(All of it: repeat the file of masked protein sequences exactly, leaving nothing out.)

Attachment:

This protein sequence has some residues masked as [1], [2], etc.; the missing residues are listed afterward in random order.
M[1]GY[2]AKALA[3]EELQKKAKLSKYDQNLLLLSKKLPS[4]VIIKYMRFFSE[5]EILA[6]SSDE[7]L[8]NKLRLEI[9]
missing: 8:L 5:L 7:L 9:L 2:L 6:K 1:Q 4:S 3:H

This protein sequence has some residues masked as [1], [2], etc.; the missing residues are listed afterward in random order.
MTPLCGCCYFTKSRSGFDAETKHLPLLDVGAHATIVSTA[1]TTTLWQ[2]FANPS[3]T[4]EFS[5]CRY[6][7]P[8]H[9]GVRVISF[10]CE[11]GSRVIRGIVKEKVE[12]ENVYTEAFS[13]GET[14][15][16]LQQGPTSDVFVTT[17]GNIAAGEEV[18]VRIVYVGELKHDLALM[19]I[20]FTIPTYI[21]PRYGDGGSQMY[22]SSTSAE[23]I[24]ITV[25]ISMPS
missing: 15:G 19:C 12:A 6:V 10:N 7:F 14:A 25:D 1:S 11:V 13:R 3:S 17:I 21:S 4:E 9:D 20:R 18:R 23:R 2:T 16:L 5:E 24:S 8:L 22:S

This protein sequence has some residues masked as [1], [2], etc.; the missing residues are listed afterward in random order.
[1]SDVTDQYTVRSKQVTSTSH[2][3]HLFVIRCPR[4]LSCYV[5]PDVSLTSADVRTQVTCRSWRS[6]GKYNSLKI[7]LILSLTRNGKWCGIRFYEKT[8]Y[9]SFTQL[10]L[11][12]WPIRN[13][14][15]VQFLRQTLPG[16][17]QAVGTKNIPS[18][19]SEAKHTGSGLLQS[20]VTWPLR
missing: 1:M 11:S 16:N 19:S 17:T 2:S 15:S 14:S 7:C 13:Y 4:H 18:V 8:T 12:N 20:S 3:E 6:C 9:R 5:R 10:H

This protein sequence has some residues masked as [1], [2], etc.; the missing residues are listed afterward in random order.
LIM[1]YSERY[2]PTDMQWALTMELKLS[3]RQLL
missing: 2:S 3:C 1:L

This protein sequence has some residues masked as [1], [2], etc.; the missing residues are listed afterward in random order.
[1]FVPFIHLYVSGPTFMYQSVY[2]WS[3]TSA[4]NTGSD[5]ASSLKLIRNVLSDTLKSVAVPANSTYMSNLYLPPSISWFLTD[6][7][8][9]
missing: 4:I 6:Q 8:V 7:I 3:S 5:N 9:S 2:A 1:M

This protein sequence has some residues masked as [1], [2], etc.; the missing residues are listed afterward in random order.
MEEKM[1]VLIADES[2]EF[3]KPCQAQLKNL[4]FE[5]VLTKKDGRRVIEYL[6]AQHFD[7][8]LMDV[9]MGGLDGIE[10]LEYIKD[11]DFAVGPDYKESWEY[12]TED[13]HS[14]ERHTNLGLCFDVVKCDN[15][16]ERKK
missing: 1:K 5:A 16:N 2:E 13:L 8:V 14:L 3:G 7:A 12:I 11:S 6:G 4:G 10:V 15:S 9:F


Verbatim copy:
This protein sequence has some residues masked as [1], [2], etc.; the missing residues are listed afterward in random order.
M[1]GY[2]AKALA[3]EELQKKAKLSKYDQNLLLLSKKLPS[4]VIIKYMRFFSE[5]EILA[6]SSDE[7]L[8]NKLRLEI[9]
missing: 8:L 5:L 7:L 9:L 2:L 6:K 1:Q 4:S 3:H

This protein sequence has some residues masked as [1], [2], etc.; the missing residues are listed afterward in random order.
MTPLCGCCYFTKSRSGFDAETKHLPLLDVGAHATIVSTA[1]TTTLWQ[2]FANPS[3]T[4]EFS[5]CRY[6][7]P[8]H[9]GVRVISF[10]CE[11]GSRVIRGIVKEKVE[12]ENVYTEAFS[13]GET[14][15][16]LQQGPTSDVFVTT[17]GNIAAGEEV[18]VRIVYVGELKHDLALM[19]I[20]FTIPTYI[21]PRYGDGGSQMY[22]SSTSAE[23]I[24]ITV[25]ISMPS
missing: 15:G 19:C 12:A 6:V 10:N 7:F 14:A 25:D 1:S 11:V 13:R 3:S 17:I 21:S 4:E 9:D 20:R 18:R 23:R 2:T 16:L 5:E 24:S 8:L 22:S

This protein sequence has some residues masked as [1], [2], etc.; the missing residues are listed afterward in random order.
[1]SDVTDQYTVRSKQVTSTSH[2][3]HLFVIRCPR[4]LSCYV[5]PDVSLTSADVRTQVTCRSWRS[6]GKYNSLKI[7]LILSLTRNGKWCGIRFYEKT[8]Y[9]SFTQL[10]L[11][12]WPIRN[13][14][15]VQFLRQTLPG[16][17]QAVGTKNIPS[18][19]SEAKHTGSGLLQS[20]VTWPLR
missing: 1:M 11:S 16:N 19:S 17:T 2:S 15:S 14:S 7:C 13:Y 4:H 18:V 8:T 12:N 20:S 3:E 6:C 9:R 5:R 10:H

This protein sequence has some residues masked as [1], [2], etc.; the missing residues are listed afterward in random order.
LIM[1]YSERY[2]PTDMQWALTMELKLS[3]RQLL
missing: 2:S 3:C 1:L

This protein sequence has some residues masked as [1], [2], etc.; the missing residues are listed afterward in random order.
[1]FVPFIHLYVSGPTFMYQSVY[2]WS[3]TSA[4]NTGSD[5]ASSLKLIRNVLSDTLKSVAVPANSTYMSNLYLPPSISWFLTD[6][7][8][9]
missing: 4:I 6:Q 8:V 7:I 3:S 5:N 9:S 2:A 1:M

This protein sequence has some residues masked as [1], [2], etc.; the missing residues are listed afterward in random order.
MEEKM[1]VLIADES[2]EF[3]KPCQAQLKNL[4]FE[5]VLTKKDGRRVIEYL[6]AQHFD[7][8]LMDV[9]MGGLDGIE[10]LEYIKD[11]DFAVGPDYKESWEY[12]TED[13]HS[14]ERHTNLGLCFDVVKCDN[15][16]ERKK
missing: 1:K 5:A 16:N 2:E 13:L 8:V 14:L 3:G 7:A 12:I 11:S 6:G 4:G 10:V 15:S 9:F